While we have seen a flattening of demand, the location of that demand is changing, increasing pressure on cities without increasing the revenue base to support changes to the shape of the network.
Although demand has been flattening, we must consider the effect of demand returning to a growth pattern. This would create new pressures for the transport system.
The cost of maintaining the system continues to rise at a rate which is faster than the economy is growing. This adds to the importance of making sure new investments in infrastructure can be strongly justified.
Historically we have seen vehicle kilometres travelled increase in line with GDP, providing a clear basis for investment where there is constrained capacity on our roads. This relationship is no longer as clear. It may be that virtual access is replacing physical access in some areas.
Wider benefits for regions are a good justification for investments to be made in transport infrastructure in the regions. However, our work has found that without other investments in the region, transport investments alone are unlikely to drive regional economic growth.
Fairness in funding is a matter that will come into the spotlight. The current land transport funding regime remains an effective way of raising revenue. But increases in petrol excise duty (at some point in the future) to compensate for increased vehicle efficiency will mean an increasing disparity of contribution between those with efficient and those with non-efficient vehicles.
We can (and should) choose our future
The Ministry must continue to focus on these potential future challenges. The future is not something that will ‘just happen’ to us. We shape our future through the choices we make. In view of this, we should recognise and embrace our role in shaping the future of New Zealand. We need to have a robust debate about what we as a nation want from our transport system. This debate around the future of the transport system needs to be held in collaboration with central and local government, and the major players in the transport sector.
We need better data and modelling capabilities
In order to inform a discussion on the future transport system for New Zealand, we need better information on the current system and its users. We also need to be able to test the effectiveness of changes to the system before making new investments.
The Ministry must grow its capacity to process and use information. Solid data and trend analysis is key to being able to provide good guidance to the government and we must continue to improve our skills in this area.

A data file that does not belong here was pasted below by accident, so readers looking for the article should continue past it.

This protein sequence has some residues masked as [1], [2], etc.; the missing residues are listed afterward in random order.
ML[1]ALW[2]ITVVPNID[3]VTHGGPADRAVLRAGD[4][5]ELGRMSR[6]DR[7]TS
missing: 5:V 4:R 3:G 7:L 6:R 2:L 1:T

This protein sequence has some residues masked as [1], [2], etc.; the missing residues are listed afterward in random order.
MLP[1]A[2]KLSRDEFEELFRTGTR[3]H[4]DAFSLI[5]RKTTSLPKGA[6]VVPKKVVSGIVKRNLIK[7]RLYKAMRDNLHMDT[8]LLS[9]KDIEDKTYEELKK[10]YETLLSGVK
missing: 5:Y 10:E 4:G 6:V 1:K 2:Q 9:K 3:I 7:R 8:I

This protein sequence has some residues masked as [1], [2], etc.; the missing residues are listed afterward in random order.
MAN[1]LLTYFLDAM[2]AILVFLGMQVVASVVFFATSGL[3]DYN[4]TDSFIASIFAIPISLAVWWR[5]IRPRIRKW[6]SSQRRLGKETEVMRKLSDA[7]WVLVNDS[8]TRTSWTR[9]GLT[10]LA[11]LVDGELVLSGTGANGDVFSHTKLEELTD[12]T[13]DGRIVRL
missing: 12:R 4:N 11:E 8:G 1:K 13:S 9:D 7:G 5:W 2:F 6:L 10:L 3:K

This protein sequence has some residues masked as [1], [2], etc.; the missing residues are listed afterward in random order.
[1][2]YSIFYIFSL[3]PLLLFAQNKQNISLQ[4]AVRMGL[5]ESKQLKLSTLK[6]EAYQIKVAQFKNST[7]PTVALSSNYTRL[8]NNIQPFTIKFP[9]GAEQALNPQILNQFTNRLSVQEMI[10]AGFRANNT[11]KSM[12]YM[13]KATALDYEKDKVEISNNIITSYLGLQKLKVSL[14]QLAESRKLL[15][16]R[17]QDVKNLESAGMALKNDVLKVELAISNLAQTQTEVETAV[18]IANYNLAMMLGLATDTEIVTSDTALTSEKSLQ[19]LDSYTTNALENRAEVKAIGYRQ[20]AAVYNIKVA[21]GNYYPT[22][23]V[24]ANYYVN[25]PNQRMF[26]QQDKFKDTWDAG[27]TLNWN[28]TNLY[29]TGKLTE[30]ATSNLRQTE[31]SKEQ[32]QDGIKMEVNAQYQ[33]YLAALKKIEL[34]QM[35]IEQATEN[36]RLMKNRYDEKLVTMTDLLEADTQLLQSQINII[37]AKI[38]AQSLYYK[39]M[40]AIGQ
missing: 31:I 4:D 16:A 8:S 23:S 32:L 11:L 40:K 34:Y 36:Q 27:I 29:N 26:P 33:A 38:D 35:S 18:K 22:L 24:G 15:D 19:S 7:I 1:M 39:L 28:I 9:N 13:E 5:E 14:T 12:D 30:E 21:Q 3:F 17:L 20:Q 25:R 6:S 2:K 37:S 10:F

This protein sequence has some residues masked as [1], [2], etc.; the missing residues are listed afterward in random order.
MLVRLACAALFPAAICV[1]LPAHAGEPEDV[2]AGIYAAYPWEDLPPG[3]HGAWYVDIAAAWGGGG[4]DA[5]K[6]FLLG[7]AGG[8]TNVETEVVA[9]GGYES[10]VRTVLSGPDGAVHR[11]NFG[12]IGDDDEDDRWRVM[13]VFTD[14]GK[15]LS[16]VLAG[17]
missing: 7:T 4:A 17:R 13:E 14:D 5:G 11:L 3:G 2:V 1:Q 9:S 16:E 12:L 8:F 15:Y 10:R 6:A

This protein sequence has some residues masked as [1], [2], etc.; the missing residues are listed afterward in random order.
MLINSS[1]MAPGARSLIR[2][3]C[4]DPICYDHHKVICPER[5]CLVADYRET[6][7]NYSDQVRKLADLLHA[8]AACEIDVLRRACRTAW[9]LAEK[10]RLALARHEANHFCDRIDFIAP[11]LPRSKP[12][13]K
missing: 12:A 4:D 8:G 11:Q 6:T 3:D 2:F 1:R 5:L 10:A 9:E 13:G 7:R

As a start to this, in these strategy projects, we have developed new models for demand, economics and revenue that will support the debate. These need to be taken forward and continually improved so that we can more effectively forecast changes, and also assess the implications of planned interventions.
The debate should start with our economy and social access
As we think about our future we have recognised that we need to consider access, not just mobility. Accessibility doesn’t necessarily require a physical transport solution – it can be achieved through a mix of good transport, good urban design and good use of technology. This can be viewed as a jigsaw puzzle, of which the Ministry of Transport only holds one piece. We need to engage more with those responsible for holding the other pieces in order to debate and decide the new requirements for accessibility, in addition to providing a long-term vision for our preferred future.
Achieving our preferred future
A sector and government-wide vision of our preferred future will enable us to set clear goals and targets. These goals will underpin future investment decisions and work programmes across the transport sector.
Our aim, throughout these projects, has been to better understand the influences that shape the future and the tools required to meet future challenges, so that we can continue our role in ensuring that the transport system helps New Zealand to thrive, and that we create the environment to double the value from transport initiatives. There is more work to be done but we are well on our way.
Through these projects, we have produced a raft of materials which help us to understand economic growth and its relationship to transport, and how to deal with uncertainties around future demand for transport. We will be making this information available for others to use as a resource to consider the implications for local transport systems.
We will also engage with other government departments and local government to take forward the debate on accessibility and future needs for New Zealand.
The suite of tools that we have produced will also inform the development of GPS 2018 as we explore the possibilities for developing a national transport model and engage the transport sector in discussing the options for future investment in transport.
Our aim from the outset of this programme of work has been to enhance strategic thinking across the Ministry and transport sector. This is an ongoing commitment and each project has led to a new suite of questions and areas that warrant further investigation. We invite you to join in this quest.
The Ministry would like to express its thanks to its strategy directors, who led these projects: Professor Caroline Saunders, Professor Paul Dalziel, Professor Glenn Lyons and Dr Doug Wilson. We are very grateful for the time, effort and care that they put into delivering these projects.
The Ministry would also like to thank the more than 100 contributors to this work from across central and local government, stakeholder groups and academia. Their contributions have significantly assisted us to form our views, and we appreciate the level of interest, input and advice we have received. We look forward to working with these stakeholders as we further explore the future of transport in New Zealand.
These papers are presented not as policy, but with a view to inform and stimulate wider debate.
All reasonable endeavours are made to ensure the accuracy of the information in these reports. However, the information is provided without warranties of any kind including accuracy, completeness, timeliness or fitness for any particular purpose.